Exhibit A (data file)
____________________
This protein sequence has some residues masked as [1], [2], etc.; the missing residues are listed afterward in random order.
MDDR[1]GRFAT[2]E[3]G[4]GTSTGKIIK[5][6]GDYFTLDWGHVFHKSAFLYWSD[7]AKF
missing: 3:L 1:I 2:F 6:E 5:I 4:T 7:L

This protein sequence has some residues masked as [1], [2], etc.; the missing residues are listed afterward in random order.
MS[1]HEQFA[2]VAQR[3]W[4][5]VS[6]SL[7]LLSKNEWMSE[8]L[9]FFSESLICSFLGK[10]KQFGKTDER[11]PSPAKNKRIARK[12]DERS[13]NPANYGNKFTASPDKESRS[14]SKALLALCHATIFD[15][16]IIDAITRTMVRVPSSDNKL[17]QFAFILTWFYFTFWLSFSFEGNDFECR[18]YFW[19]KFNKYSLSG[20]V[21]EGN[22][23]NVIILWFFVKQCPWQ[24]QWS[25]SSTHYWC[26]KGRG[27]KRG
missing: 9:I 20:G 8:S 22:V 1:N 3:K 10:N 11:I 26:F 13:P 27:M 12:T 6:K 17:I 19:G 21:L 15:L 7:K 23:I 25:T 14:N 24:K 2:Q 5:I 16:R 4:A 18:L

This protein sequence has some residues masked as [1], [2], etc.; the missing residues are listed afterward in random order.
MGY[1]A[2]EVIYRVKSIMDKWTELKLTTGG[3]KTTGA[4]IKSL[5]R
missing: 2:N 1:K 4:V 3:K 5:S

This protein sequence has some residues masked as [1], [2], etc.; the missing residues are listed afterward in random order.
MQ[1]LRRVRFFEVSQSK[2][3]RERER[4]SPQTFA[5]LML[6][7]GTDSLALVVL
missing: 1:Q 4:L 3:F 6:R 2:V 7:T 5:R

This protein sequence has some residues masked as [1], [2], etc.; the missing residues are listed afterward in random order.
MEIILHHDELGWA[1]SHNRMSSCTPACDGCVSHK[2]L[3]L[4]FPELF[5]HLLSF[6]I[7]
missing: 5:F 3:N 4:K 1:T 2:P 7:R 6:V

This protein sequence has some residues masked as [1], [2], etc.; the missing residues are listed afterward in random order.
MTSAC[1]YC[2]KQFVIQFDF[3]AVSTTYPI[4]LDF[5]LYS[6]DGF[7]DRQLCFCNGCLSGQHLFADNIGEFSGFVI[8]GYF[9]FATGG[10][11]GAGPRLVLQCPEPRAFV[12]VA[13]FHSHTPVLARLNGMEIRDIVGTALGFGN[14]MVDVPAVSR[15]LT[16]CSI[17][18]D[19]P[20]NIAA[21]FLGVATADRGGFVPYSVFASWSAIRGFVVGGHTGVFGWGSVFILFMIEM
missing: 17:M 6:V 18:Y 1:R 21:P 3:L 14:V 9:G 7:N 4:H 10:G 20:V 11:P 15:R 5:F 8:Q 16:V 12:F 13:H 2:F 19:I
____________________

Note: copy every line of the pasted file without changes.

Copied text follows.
This protein sequence has some residues masked as [1], [2], etc.; the missing residues are listed afterward in random order.
MDDR[1]GRFAT[2]E[3]G[4]GTSTGKIIK[5][6]GDYFTLDWGHVFHKSAFLYWSD[7]AKF
missing: 3:L 1:I 2:F 6:E 5:I 4:T 7:L

This protein sequence has some residues masked as [1], [2], etc.; the missing residues are listed afterward in random order.
MS[1]HEQFA[2]VAQR[3]W[4][5]VS[6]SL[7]LLSKNEWMSE[8]L[9]FFSESLICSFLGK[10]KQFGKTDER[11]PSPAKNKRIARK[12]DERS[13]NPANYGNKFTASPDKESRS[14]SKALLALCHATIFD[15][16]IIDAITRTMVRVPSSDNKL[17]QFAFILTWFYFTFWLSFSFEGNDFECR[18]YFW[19]KFNKYSLSG[20]V[21]EGN[22][23]NVIILWFFVKQCPWQ[24]QWS[25]SSTHYWC[26]KGRG[27]KRG
missing: 9:I 20:G 8:S 22:V 1:N 3:K 10:N 11:I 26:F 13:P 27:M 12:T 6:K 17:I 19:G 21:L 15:L 7:K 23:I 25:T 14:N 24:K 2:Q 5:I 16:R 4:A 18:L

This protein sequence has some residues masked as [1], [2], etc.; the missing residues are listed afterward in random order.
MGY[1]A[2]EVIYRVKSIMDKWTELKLTTGG[3]KTTGA[4]IKSL[5]R
missing: 2:N 1:K 4:V 3:K 5:S

This protein sequence has some residues masked as [1], [2], etc.; the missing residues are listed afterward in random order.
MQ[1]LRRVRFFEVSQSK[2][3]RERER[4]SPQTFA[5]LML[6][7]GTDSLALVVL
missing: 1:Q 4:L 3:F 6:R 2:V 7:T 5:R

This protein sequence has some residues masked as [1], [2], etc.; the missing residues are listed afterward in random order.
MEIILHHDELGWA[1]SHNRMSSCTPACDGCVSHK[2]L[3]L[4]FPELF[5]HLLSF[6]I[7]
missing: 5:F 3:N 4:K 1:T 2:P 7:R 6:V

This protein sequence has some residues masked as [1], [2], etc.; the missing residues are listed afterward in random order.
MTSAC[1]YC[2]KQFVIQFDF[3]AVSTTYPI[4]LDF[5]LYS[6]DGF[7]DRQLCFCNGCLSGQHLFADNIGEFSGFVI[8]GYF[9]FATGG[10][11]GAGPRLVLQCPEPRAFV[12]VA[13]FHSHTPVLARLNGMEIRDIVGTALGFGN[14]MVDVPAVSR[15]LT[16]CSI[17][18]D[19]P[20]NIAA[21]FLGVATADRGGFVPYSVFASWSAIRGFVVGGHTGVFGWGSVFILFMIEM
missing: 17:M 6:V 18:Y 1:R 21:P 3:L 14:V 9:G 7:N 4:H 10:G 20:V 11:P 15:R 5:F 8:Q 16:V 12:F 13:H 2:F 19:I